Letters to the Editor
William J. Bennett's cross-country criticism of American education ("Is Our Culture in Decline?'' Commentary, April 7, 1993) is a thinly veiled attempt to promote the privatization of education. He would have education in America duplicate the Christian academies of Mississippi and turn schools into greenhouses for conservative Republicans.
Before Americans believe the pressure-cooked statistics of Mr. Bennett, they should remember that his mentor, President Reagan, proposed that ketchup be considered a vegetable in the school-lunch program. If Mr. Reagan could attempt to turn catsup into a vegetable, Mr. Bennett would turn wine into water.
"America's public schools are doing a much better job than the U.S. Education Department and the Bush Administration were willing to admit,'' write Joe Schneider and Paul Houston in a new book, Exploding the Myths: Another Round in the Educational Debate, published by the American Association of Educational Service Agencies.
They base their argument on the federally commissioned report on the state of education from the Sandia National Laboratories. That report, as this newspaper has noted, was never officially released by the Bush Administration. One might ask why. Was the intent to keep unhappy or uneasy voters focused on schools rather than on government or corporate policies that have an impact on the economy?
Declining scores on the Scholastic Aptitude Test and the National Assessment of Educational Progress, increasing dropout rates, and charges that American students do not measure up to their international peers--all fodder for Mr. Bennett's "Index of Leading Cultural Indicators''--are among the educational myths Mr. Schneider and Mr. Houston seek to explode. For example, critics frequently cite high dropout rates to illustrate declining school performance, but data from the Sandia report, commissioned by the Bush Administration, indicate that "high school graduation rates are at an all-time high.''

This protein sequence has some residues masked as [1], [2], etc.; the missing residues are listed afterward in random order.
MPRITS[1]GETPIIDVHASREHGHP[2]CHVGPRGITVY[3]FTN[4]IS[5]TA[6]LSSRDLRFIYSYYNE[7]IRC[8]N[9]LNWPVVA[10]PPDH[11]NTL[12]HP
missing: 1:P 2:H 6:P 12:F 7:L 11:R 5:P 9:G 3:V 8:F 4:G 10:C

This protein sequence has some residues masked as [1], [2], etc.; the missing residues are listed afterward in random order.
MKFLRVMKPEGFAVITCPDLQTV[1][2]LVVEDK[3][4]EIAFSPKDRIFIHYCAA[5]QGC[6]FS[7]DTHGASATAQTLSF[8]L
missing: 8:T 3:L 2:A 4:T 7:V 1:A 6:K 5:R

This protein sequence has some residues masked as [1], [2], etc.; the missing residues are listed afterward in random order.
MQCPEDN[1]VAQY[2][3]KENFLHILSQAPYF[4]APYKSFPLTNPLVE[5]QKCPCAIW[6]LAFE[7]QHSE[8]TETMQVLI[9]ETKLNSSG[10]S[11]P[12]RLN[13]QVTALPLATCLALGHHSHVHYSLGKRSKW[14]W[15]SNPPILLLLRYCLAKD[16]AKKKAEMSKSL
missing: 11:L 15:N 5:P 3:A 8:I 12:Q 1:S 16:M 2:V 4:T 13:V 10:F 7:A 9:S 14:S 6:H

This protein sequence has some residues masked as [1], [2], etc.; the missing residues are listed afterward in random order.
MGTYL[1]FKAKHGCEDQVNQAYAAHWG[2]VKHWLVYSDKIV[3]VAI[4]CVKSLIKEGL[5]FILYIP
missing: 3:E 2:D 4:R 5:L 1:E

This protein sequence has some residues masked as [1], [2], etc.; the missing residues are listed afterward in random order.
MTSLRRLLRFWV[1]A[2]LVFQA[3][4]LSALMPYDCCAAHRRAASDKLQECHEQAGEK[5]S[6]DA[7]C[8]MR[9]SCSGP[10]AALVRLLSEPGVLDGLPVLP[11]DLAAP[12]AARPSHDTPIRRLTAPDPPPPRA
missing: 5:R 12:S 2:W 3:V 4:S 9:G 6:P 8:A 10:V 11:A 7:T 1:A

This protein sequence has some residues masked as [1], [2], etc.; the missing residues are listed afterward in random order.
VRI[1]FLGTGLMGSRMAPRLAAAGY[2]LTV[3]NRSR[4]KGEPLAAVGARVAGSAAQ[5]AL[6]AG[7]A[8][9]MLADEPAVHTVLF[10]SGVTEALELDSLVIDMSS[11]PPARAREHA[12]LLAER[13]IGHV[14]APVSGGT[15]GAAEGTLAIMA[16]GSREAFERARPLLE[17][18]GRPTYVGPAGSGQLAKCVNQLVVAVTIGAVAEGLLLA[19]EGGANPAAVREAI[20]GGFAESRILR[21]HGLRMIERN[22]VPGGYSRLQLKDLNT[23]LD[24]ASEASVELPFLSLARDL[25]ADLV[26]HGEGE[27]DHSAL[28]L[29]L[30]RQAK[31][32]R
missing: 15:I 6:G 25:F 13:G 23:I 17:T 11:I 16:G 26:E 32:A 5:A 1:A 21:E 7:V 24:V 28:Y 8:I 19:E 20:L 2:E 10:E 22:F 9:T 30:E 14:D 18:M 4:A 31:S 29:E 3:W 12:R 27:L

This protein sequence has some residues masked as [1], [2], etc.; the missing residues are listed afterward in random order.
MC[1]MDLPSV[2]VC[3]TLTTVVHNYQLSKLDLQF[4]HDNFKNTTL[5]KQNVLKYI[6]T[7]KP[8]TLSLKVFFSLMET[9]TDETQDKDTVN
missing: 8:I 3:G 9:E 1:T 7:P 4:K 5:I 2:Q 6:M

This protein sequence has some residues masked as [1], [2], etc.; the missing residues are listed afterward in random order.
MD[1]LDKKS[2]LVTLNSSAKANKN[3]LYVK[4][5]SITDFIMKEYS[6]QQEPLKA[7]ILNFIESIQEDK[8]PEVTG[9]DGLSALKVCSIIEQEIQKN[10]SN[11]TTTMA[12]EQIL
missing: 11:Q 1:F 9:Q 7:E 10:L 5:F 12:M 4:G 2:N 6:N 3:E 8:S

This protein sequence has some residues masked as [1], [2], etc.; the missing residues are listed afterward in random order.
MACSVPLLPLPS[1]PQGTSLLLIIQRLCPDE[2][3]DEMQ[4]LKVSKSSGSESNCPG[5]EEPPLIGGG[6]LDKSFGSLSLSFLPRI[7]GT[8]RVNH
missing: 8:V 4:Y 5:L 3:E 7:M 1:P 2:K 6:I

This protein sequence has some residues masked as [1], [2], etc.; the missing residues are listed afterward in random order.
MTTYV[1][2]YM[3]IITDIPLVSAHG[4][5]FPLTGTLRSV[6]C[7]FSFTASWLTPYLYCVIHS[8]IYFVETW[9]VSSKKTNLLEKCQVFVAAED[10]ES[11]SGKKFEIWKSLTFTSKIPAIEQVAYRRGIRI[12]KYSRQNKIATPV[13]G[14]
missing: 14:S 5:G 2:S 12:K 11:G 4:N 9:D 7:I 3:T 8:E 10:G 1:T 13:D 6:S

Echoes of Bill Bennett's "the sky is falling'' mentality can be heard in comments from the distant past. In 1841, the president of Brown University complained that "students frequently enter college almost wholly unacquainted with English grammar.'' In the 1870's, the Harvard University professor Adam Sherman Hill assessed the writing of his students this way: "Every year, Harvard graduates a certain number of men--some of them high scholars--whose manuscripts would disgrace a boy of 12.'' In 1896, The Nation ran an article entitled "The Growing Illiteracy of American Boys,'' in which the authors lamented the spending of much time, energy, and money teaching students what they ought to have learned already.
Statistics are often used to demonstrate educational decay. But some sets of statistics--those, for example, that show the great leaps forward that have been made during this century in the percentage of American youths attending and graduating from high school--might cast our literacy crisis in a totally different light.
In the United States, just over 75 percent of all of young people complete high school within four years. In Sweden, 45 percent to 50 percent complete the gymnasium (grades 11 and 12). In the Federal Republic of Germany, about 15 percent are enrolled in grade 13. This kind of cross-cultural comparison is rarely made because no other country has the commitment to education for all its children that we have.
Is America's an educational system on the decline or is it one trying to honor through a period of wrenching social change the many demands of a pluralistic society? American schools are attempting to educate more students for a longer time period than any other society. And they are doing so without the benefit of a society that is homogeneous and monolingual. The decade just ended saw more immigrants from more different places coming into our schools than at any other time in our history.
Yet, financial support to education under President Reagan and Mr. Bennett as Secretary of Education failed miserably to meet the demands for more and increased student services to meet this and other social challenges.
Mr. Bennett used his "bully pulpit'' as Secretary to talk education but did not support true reform or better student outcomes. Many people are convinced that the nation's schools are the key to economic growth but few are willing to pay the costs associated with that growth now. In contrast, the approaches taken by Secretary of Labor Robert Reich and Secretary of Education Richard Riley seem to be addressing these basic needs and have placed education, apprenticeships, and jobs on the national agenda.